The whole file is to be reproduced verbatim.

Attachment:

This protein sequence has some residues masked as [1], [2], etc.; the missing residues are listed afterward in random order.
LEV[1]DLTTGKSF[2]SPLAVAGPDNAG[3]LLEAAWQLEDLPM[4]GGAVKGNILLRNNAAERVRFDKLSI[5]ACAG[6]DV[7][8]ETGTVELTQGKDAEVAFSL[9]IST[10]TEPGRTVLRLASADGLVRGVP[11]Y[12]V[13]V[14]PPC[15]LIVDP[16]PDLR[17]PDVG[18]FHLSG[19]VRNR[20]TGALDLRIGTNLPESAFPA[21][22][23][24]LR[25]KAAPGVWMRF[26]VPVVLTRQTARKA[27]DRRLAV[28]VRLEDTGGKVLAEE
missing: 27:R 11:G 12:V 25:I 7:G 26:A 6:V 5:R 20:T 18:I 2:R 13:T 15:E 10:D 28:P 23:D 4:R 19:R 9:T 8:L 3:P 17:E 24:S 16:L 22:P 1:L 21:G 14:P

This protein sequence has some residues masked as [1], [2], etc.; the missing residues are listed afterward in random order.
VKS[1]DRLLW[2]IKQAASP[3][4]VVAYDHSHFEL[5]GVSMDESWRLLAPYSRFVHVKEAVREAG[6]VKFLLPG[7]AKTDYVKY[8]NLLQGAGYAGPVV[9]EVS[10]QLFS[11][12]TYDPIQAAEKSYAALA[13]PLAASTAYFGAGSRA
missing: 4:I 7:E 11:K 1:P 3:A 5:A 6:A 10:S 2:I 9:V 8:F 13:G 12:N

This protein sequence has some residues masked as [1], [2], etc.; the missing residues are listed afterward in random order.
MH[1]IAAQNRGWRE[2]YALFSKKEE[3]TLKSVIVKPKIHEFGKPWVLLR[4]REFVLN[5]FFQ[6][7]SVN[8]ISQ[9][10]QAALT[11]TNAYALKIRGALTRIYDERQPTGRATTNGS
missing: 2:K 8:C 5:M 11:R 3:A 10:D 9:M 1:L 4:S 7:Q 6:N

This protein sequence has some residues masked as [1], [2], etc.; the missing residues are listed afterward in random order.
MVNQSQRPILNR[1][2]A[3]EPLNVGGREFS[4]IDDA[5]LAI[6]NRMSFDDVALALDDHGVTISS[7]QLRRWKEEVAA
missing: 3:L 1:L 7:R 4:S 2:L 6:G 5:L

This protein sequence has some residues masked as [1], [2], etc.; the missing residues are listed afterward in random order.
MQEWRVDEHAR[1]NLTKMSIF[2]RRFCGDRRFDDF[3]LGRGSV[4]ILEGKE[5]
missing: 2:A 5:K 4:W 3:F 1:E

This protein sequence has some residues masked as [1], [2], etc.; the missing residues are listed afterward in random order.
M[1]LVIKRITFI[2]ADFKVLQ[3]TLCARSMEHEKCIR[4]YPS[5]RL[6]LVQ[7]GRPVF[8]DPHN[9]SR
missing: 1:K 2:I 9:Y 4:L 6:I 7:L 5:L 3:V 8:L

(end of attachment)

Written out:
This protein sequence has some residues masked as [1], [2], etc.; the missing residues are listed afterward in random order.
LEV[1]DLTTGKSF[2]SPLAVAGPDNAG[3]LLEAAWQLEDLPM[4]GGAVKGNILLRNNAAERVRFDKLSI[5]ACAG[6]DV[7][8]ETGTVELTQGKDAEVAFSL[9]IST[10]TEPGRTVLRLASADGLVRGVP[11]Y[12]V[13]V[14]PPC[15]LIVDP[16]PDLR[17]PDVG[18]FHLSG[19]VRNR[20]TGALDLRIGTNLPESAFPA[21][22][23][24]LR[25]KAAPGVWMRF[26]VPVVLTRQTARKA[27]DRRLAV[28]VRLEDTGGKVLAEE
missing: 27:R 11:G 12:V 25:I 7:G 26:A 6:V 5:R 20:T 18:I 2:R 13:T 15:E 10:D 28:P 23:D 4:R 19:R 9:T 8:L 3:P 17:E 24:S 16:L 22:P 1:L 21:G 14:P

This protein sequence has some residues masked as [1], [2], etc.; the missing residues are listed afterward in random order.
VKS[1]DRLLW[2]IKQAASP[3][4]VVAYDHSHFEL[5]GVSMDESWRLLAPYSRFVHVKEAVREAG[6]VKFLLPG[7]AKTDYVKY[8]NLLQGAGYAGPVV[9]EVS[10]QLFS[11][12]TYDPIQAAEKSYAALA[13]PLAASTAYFGAGSRA
missing: 4:I 7:E 11:K 1:P 3:A 5:A 6:A 10:S 2:I 9:V 8:F 13:G 12:N

This protein sequence has some residues masked as [1], [2], etc.; the missing residues are listed afterward in random order.
MH[1]IAAQNRGWRE[2]YALFSKKEE[3]TLKSVIVKPKIHEFGKPWVLLR[4]REFVLN[5]FFQ[6][7]SVN[8]ISQ[9][10]QAALT[11]TNAYALKIRGALTRIYDERQPTGRATTNGS
missing: 2:K 8:C 5:M 11:R 3:A 10:D 9:M 1:L 4:S 7:Q 6:N

This protein sequence has some residues masked as [1], [2], etc.; the missing residues are listed afterward in random order.
MVNQSQRPILNR[1][2]A[3]EPLNVGGREFS[4]IDDA[5]LAI[6]NRMSFDDVALALDDHGVTISS[7]QLRRWKEEVAA
missing: 3:L 1:L 7:R 4:S 2:L 6:G 5:L

This protein sequence has some residues masked as [1], [2], etc.; the missing residues are listed afterward in random order.
MQEWRVDEHAR[1]NLTKMSIF[2]RRFCGDRRFDDF[3]LGRGSV[4]ILEGKE[5]
missing: 2:A 5:K 4:W 3:F 1:E

This protein sequence has some residues masked as [1], [2], etc.; the missing residues are listed afterward in random order.
M[1]LVIKRITFI[2]ADFKVLQ[3]TLCARSMEHEKCIR[4]YPS[5]RL[6]LVQ[7]GRPVF[8]DPHN[9]SR
missing: 1:K 2:I 9:Y 4:L 6:I 7:L 5:L 3:V 8:L